Emergency workers stand outside an apartment building which was destroyed by an explosion and a fire in Minneapolis January 1, 2014. The explosion and fire at a Minneapolis apartment building injured about a dozen people, who were rushed to hospitals on Wednesday, local media reported. (REUTERS/David Bailey)
By David Bailey
MINNEAPOLIS (Reuters) - At least 14 people were injured, six of them critically, in an explosion and fire at a Minneapolis apartment building Wednesday morning in frigid temperatures, officials said.
The blast and blaze started at about 8 a.m. CST (1400 GMT) and engulfed the three-story building, which has a grocery store on its ground floor, they said.
Firefighters were forced to withdraw from the building minutes after arriving because of the severity of the fire and concerns about the building's structural integrity and it was not possible to determine if everyone was accounted for, the fire department said in a statement.
Huge flames shot from windows and clouds of billowing smoke enveloped the building as firefighters battled the early New Year's Day blaze in sub-zero temperatures.
"When crews initially arrived on scene, they reported flames shooting as far as 20 feet out of the windows of the second and third floors," Minneapolis Fire Chief John Fruetel told reporters at the scene.
Firefighters climbed an aerial ladder with hoses to douse the fire, and the water quickly formed icicles and a shell of ice encased the building.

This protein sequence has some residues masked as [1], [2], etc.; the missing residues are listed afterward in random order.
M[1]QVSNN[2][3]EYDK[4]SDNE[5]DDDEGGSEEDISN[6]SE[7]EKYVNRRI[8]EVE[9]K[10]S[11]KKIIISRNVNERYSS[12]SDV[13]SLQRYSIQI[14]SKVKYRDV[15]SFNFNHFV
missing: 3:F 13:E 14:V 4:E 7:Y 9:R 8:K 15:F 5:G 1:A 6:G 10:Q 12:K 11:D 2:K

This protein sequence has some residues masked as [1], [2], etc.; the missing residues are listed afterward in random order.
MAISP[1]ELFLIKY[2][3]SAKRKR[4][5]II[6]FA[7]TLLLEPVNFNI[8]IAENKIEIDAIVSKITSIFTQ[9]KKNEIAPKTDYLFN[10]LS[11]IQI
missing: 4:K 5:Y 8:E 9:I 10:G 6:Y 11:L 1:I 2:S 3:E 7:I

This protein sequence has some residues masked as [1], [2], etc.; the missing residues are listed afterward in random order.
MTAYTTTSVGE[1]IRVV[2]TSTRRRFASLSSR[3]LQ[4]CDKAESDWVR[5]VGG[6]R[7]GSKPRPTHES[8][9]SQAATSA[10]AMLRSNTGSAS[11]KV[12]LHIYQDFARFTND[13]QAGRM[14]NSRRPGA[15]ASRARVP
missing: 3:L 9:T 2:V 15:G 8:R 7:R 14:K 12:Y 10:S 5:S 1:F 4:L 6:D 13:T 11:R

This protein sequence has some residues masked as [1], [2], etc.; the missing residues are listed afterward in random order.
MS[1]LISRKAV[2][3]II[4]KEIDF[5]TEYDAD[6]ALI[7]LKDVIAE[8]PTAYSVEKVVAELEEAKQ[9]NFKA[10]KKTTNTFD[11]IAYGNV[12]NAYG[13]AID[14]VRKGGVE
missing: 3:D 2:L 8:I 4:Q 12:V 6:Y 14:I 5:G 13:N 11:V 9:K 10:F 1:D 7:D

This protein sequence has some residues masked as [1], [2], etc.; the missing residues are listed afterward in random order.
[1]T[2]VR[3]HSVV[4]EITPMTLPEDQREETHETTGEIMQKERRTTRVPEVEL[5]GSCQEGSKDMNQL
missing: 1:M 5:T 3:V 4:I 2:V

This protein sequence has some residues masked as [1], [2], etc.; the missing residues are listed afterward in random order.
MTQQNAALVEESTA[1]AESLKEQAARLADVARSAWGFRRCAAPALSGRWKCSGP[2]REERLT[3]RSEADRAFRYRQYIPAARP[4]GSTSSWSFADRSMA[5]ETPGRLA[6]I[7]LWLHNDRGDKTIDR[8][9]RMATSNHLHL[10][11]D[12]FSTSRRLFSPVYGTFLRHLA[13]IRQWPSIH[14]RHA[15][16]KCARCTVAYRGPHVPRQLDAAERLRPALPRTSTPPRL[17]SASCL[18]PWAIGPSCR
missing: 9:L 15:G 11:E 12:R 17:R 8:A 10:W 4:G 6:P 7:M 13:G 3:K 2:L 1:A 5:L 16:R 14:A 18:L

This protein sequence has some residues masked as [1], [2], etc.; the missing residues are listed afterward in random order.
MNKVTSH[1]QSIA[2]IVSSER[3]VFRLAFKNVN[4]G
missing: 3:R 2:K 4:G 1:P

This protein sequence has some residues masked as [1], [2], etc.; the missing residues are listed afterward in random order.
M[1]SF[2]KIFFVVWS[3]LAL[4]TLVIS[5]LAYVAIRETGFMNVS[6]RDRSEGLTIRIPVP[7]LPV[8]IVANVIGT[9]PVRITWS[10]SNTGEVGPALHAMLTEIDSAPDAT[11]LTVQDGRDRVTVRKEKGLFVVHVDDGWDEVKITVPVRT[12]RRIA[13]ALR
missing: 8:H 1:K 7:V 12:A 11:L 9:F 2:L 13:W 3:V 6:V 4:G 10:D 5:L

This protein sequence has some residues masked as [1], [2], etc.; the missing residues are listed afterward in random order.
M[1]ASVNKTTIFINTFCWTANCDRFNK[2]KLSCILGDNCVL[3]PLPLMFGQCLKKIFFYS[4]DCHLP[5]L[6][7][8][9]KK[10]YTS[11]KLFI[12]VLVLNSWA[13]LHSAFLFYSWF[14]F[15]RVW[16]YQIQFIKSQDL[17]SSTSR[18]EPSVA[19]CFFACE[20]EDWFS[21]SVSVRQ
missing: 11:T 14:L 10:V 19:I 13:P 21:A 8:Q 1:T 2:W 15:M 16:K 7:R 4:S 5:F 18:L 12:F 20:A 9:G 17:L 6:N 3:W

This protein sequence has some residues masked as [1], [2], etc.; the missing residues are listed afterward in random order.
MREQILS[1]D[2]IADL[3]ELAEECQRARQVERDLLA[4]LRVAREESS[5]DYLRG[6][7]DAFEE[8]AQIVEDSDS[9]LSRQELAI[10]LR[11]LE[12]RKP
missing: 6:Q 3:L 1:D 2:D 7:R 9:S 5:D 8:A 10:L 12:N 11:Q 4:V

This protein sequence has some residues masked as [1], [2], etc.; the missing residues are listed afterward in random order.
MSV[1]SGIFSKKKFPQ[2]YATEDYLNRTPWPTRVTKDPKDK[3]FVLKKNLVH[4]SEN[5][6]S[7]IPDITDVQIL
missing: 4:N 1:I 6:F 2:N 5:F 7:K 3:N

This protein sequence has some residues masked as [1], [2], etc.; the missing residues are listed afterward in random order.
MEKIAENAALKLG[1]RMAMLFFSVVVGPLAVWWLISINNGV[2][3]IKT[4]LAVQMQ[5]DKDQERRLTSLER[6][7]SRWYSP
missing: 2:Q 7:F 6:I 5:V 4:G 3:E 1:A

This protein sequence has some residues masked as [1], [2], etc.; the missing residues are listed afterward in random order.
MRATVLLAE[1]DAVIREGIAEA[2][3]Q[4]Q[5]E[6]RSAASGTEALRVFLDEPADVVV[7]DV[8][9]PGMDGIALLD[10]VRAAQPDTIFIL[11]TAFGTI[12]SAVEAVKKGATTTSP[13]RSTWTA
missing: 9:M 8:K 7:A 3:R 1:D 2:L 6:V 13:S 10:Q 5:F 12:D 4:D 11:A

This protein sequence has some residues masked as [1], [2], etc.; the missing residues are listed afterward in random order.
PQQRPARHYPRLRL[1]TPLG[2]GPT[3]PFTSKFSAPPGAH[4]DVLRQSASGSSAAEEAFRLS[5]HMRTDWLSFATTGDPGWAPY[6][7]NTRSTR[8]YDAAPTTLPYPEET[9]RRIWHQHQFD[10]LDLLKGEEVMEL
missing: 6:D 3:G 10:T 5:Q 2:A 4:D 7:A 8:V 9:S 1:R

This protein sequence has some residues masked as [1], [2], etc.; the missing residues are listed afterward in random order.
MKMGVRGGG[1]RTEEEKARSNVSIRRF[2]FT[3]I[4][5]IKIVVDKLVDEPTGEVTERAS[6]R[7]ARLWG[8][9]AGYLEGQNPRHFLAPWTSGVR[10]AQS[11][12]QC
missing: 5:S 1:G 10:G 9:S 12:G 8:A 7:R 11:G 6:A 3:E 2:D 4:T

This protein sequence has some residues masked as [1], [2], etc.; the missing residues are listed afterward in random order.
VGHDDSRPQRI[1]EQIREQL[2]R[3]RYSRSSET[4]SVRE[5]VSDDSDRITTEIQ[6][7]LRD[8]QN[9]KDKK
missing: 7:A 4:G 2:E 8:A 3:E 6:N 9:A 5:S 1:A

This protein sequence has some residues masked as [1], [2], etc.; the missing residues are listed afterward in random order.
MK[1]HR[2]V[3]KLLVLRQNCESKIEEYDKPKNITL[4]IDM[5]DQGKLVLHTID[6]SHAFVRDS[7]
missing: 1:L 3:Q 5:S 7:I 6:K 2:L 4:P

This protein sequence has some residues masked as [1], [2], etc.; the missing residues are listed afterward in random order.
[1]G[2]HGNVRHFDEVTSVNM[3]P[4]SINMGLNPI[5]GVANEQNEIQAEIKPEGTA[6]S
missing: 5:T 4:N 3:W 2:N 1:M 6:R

The injured were rushed to two local hospitals, six of them in critical condition, fire and police officials said. Thirteen were transported immediately and another person approached emergency responders later in the morning.
The injuries included burns and traumatic injuries consistent with a fall, said Robert Ball, spokesman for Hennepin County Emergency Medical Services.
First responders told emergency dispatchers that people had jumped from the building and some injured people were on the street as they arrived.
Fruetel said the cause of the fire was under investigation.
"It will certainly take us some time to determine the cause and origin of the fire," Fruetel said.
The building is located in an ethnic community of predominantly Somali immigrants, near the campus of the University of Minnesota.
"This is a tragic event," said Abdi Warsame, a newly elected City Council member who represents the neighborhood. "My heart goes out to the victims and their families.
(Additional reporting by Ellen Wulfhorst; Editing by Barbara Goldberg, Andrea Ricci and Chris Reese)